You should only be opening this letter in the event of my death. When God calls there are no regrets. I tried to share my heart with you as much as possible, my heart for the nations. I wasn’t called to a place; I was called to Him. To obey was my objective, to suffer was expected, His glory my reward, His glory my reward…

The missionary heart: Cares more than some think is wise. Risks more than some think is safe. Dreams more than some think is practical. Expects more than some think is possible.

I was called not to comfort or to success but to obedience… There is no Joy outside of knowing Jesus and serving Him. I love you and my church family.

In His care,

Salaam, Karen

In response to letters—and lives—like these, the Last Letter Campaign has been launched by leaders who want to capture the heart behind them. I wrote my last letter, and in comparison to these, it seemed so… insignificant. I was not near death or about to go on a dangerous journey. But then I realized that we never know when history or death may visit us. We should live as if every day matters. Because it does.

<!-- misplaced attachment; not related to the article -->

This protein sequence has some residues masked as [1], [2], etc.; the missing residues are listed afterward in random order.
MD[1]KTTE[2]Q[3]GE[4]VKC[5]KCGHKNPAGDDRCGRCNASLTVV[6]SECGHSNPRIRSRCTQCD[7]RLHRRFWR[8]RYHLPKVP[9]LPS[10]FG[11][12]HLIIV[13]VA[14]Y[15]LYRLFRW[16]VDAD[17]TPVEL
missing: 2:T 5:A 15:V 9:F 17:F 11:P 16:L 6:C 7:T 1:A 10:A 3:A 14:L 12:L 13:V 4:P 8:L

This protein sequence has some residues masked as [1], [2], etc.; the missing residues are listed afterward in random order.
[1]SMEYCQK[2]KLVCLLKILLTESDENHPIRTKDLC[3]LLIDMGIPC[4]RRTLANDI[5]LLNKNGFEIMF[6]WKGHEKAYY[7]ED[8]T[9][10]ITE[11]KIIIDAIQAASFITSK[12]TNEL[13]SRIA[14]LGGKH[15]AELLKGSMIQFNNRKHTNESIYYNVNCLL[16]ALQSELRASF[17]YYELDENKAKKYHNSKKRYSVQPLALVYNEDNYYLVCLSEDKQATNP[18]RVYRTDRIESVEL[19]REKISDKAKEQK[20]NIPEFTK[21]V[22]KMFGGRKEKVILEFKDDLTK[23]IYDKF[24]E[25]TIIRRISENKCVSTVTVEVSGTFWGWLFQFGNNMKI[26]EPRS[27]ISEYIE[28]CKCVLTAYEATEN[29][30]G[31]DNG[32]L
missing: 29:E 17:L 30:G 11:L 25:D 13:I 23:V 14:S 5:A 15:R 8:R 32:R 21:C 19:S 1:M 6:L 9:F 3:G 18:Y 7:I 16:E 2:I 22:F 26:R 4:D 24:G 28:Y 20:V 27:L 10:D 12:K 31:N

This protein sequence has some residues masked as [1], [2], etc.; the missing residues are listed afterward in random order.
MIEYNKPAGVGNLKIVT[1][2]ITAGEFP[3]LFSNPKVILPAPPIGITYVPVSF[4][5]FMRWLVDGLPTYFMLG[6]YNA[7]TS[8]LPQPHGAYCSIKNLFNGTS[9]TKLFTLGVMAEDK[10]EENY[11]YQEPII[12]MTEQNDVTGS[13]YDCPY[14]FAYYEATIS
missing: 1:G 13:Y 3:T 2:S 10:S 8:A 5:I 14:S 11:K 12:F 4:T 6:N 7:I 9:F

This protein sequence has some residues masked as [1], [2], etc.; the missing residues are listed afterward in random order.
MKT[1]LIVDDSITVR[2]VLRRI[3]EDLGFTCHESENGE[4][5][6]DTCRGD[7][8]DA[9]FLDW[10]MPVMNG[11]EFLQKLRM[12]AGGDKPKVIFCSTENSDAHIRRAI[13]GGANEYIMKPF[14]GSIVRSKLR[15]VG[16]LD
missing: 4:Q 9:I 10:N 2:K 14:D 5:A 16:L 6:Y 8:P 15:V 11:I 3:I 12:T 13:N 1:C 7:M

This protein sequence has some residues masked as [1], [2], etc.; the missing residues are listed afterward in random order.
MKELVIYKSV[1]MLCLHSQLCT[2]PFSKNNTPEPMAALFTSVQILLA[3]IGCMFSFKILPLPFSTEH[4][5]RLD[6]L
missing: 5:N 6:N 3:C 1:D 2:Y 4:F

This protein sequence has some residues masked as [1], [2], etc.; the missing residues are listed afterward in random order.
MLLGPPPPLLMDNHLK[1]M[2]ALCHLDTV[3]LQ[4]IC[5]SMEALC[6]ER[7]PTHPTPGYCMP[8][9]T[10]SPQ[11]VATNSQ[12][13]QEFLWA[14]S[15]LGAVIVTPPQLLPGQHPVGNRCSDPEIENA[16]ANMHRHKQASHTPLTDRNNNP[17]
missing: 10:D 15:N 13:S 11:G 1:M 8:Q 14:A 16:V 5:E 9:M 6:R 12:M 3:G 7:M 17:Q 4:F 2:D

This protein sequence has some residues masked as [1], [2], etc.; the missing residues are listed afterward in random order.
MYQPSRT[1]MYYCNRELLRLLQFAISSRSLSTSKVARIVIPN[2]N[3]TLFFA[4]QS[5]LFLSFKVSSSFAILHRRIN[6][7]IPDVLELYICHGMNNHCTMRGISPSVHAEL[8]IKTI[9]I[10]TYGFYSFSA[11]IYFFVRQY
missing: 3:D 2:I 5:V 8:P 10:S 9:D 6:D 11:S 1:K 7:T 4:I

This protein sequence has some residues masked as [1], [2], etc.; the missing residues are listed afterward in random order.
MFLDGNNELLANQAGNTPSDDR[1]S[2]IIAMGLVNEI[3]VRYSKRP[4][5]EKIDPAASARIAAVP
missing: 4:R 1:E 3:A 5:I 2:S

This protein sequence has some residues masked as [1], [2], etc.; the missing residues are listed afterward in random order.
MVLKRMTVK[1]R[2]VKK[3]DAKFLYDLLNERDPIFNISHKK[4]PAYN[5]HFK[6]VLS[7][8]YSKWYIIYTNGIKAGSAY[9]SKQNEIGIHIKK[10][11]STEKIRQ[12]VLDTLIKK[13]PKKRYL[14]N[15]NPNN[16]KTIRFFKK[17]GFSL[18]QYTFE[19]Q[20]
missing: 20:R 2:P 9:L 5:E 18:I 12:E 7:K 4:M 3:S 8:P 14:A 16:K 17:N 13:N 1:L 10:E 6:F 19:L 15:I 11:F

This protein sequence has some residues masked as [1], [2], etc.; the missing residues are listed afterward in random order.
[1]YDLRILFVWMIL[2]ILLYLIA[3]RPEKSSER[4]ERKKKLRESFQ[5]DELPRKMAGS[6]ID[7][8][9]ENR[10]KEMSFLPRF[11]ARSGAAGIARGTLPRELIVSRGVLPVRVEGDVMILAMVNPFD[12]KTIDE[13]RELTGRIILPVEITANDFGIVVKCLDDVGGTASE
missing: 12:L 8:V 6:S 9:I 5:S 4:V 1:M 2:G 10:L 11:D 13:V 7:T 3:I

In the writing of it, something happened. More than ever before, I desired to leave a better and lasting legacy, to be a better discicple and to live more for God’s glory and agenda. I want to be the person described in my letter.

As a generation, what will our letter say? Will we be defined by action, sacrifice, and justice, or complacency, caution and social apathy? Triumph or spiritual setback? Lip service or life service?

When the question is, “What would I be willing to die for?” the answer cannot be anything but revolutionary. So I ask you to consider it. How will your Last Letter read? Write to impact someone later but be a living epistle for the Gospel now. And if your time ends abrutply, let them say you had a “full and wonderful life.”

Ed Stetzer is President of LifeWay Research. He will be presenting new research from the Catalyst main stage and leading in a lab on Wednesday. Every attendee at Catlyst East will receive more information about the Last Letter Campaign in their registration packet.